The sex trade is booming in China, having benefited from the country's effective embrace of capitalism.
During the 1950s the government ran a terrorising campaign against prostitution, in effect eradicating the business in China's cities. China's Public Security Department says that there were 12,281 prostitution-related cases prosecuted in 1984. By 1995, in the five months from January to May the figure had exploded to 113,000, and the following year the government embarked on a crackdown known as the 'Intense Repression'.
Because sex workers are despised and have no legal protection as workers, they face many difficulties, including violence from clients, the police and pimps, and institutionalised state discrimination manifesting itself in police harassment and difficulties in obtaining medical treatment. Official contempt for sex work is also reflected in public attitudes, so most sex workers do not talk to relatives about their work and the associated problems, which often leads to communication breakdown and conflict within families as sex workers try to keep their secrets.
Seven different categories of sex work can be bought in China:
- 'second wives' have the superficial identity of concubines. However, second wives charge by time, usually per month, providing sexual services without the emotional and family elements which usually accompany the concubine's role;
- 'packaged women' work similarly to second wives but they do not live with the client, only 'packaged' for a business trip;
- 'female companions' are active in cabarets, dance halls and restaurants charge by the hour. This service varies between merely accompanying a client while he visits the venue, to the 'quickie', to the 'overnight package';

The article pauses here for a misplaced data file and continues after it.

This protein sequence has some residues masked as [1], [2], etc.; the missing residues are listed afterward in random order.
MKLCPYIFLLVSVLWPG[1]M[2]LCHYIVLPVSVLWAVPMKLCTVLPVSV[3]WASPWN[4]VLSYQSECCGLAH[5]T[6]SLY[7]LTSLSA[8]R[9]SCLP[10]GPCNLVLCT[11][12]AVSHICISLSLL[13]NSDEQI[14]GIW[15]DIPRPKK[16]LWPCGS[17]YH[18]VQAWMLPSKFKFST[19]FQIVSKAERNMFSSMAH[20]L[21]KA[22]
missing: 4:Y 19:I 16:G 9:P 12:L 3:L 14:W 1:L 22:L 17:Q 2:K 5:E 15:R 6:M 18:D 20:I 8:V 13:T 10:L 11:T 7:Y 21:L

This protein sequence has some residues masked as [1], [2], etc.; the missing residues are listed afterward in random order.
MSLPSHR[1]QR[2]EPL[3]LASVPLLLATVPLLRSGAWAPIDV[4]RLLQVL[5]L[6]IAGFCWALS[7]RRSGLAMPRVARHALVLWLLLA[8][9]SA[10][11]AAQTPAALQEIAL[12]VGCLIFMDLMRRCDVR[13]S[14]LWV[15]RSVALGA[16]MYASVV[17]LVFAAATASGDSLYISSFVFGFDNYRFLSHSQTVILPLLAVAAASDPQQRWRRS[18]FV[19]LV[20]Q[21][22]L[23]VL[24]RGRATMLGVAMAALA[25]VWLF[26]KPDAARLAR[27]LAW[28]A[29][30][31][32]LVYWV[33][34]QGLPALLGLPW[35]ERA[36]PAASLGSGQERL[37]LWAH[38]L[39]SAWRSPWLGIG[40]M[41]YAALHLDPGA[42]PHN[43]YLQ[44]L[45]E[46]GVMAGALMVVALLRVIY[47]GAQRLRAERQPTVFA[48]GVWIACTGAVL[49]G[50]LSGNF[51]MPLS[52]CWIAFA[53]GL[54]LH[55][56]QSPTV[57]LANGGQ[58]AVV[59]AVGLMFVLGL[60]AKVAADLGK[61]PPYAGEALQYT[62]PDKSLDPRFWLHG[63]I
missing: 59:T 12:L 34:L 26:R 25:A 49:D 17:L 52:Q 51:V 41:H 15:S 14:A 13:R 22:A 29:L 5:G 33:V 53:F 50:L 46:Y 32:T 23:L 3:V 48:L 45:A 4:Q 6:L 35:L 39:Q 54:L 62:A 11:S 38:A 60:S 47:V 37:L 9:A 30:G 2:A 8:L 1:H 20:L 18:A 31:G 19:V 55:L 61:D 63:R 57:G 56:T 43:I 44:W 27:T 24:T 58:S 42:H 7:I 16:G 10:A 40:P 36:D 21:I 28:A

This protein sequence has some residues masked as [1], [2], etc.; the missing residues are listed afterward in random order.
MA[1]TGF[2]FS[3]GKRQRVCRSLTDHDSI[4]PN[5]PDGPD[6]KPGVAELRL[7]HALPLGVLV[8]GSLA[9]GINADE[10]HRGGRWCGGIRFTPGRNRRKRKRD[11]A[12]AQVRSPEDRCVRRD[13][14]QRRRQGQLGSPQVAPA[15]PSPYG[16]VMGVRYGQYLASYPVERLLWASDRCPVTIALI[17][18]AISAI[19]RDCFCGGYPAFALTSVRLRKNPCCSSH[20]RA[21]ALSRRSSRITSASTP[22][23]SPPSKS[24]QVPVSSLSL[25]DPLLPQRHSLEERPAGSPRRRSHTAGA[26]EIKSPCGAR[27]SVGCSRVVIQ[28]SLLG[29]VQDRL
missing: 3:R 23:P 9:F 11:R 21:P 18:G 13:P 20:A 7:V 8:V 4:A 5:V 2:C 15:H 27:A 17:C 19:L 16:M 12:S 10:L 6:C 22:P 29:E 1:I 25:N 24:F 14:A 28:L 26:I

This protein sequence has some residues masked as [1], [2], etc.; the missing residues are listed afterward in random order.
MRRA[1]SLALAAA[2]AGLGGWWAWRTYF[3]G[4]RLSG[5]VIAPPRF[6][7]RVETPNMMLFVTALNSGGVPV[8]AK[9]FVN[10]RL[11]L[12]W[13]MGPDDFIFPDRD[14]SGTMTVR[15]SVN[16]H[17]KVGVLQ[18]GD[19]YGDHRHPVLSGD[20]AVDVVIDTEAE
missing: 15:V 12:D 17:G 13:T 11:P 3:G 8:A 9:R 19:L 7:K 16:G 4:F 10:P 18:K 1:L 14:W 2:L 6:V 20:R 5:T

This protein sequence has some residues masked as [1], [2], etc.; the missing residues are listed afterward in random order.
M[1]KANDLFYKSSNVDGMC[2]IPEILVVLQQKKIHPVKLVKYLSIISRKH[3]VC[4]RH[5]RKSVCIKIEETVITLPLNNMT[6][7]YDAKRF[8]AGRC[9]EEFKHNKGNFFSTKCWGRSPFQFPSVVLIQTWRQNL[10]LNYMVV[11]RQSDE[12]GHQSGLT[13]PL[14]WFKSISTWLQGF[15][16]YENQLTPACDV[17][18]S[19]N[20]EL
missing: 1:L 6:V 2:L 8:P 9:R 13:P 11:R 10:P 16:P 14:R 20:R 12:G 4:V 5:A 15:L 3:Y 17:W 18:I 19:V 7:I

- 'ding dong girls' ('ding dong' refers to the doorbell) rent their own room and call clients by telephone after initial contact by another worker in the same establishment;
- 'hair salon' or 'massage parlour' girls who on the surface wash hair or feet, or massage clients, but they also "do the business" in the establishment. They have less opportunity to 'go out' with clients or provide the 'overnight package';
- 'street girls' usually hang around motels, cinemas etc. and perform 'quickies' elsewhere once a client is interested. Some accompany clients to the cinema, but they are actually providing a fondling service.
- 'underclass women' generally service migrant workers, living in urban slum dwellings on construction sites. For some this is occasional or part time work, but others live with workers. They represent the lowest stratum of sex work, some doing it for basic food.
Chinese sex workers in Zhuhai
My name is Qing Qing. I am from Hunan. I am 20 years old. I am a sex worker. When I first came to the south, I earned Rmb500 - 600 per month working in a factory. I worked at an electronics factory for three months, working over ten hours per day often from 7.30 a.m. till 10.30 p.m., though the labour law states we should only work eight hours per day. After three months, through friends and family, I began work in a Karaoke earning over Rmb10,000 per month. I eat and dress well, and admire this job very much.
Then I started to work in a night club in a Zhuhai hotel. I was not used to that kind of work. For a start, I started work at 8 o'clock at night. I just bought a ticket to enter the club, costing Rmb20 then I could work, protected by a Madam. If I want time off, I let the Madam know. I do not sign a work contract.
Only the girls who work there buy the Rmb20 ticket. The customers don't buy a ticket but there is a minimum charge for them. Generally all the girls sit in the lobby. The customers select one, then they will drink, sing, and dance together, but they can't get up to anything else in there.
When we serve these customers, we can get tips, like Rmb200 service charge which we don't have to give to the Madam or anyone else.
Usually the Karaoke is open from 8 p.m. until midnight. A woman who sits with a customer until he leaves will receive the Rmb200 service charge which is for service for the whole night, or sometimes for two nights. Sometimes you can manage more than one table in a night [and so earn more money].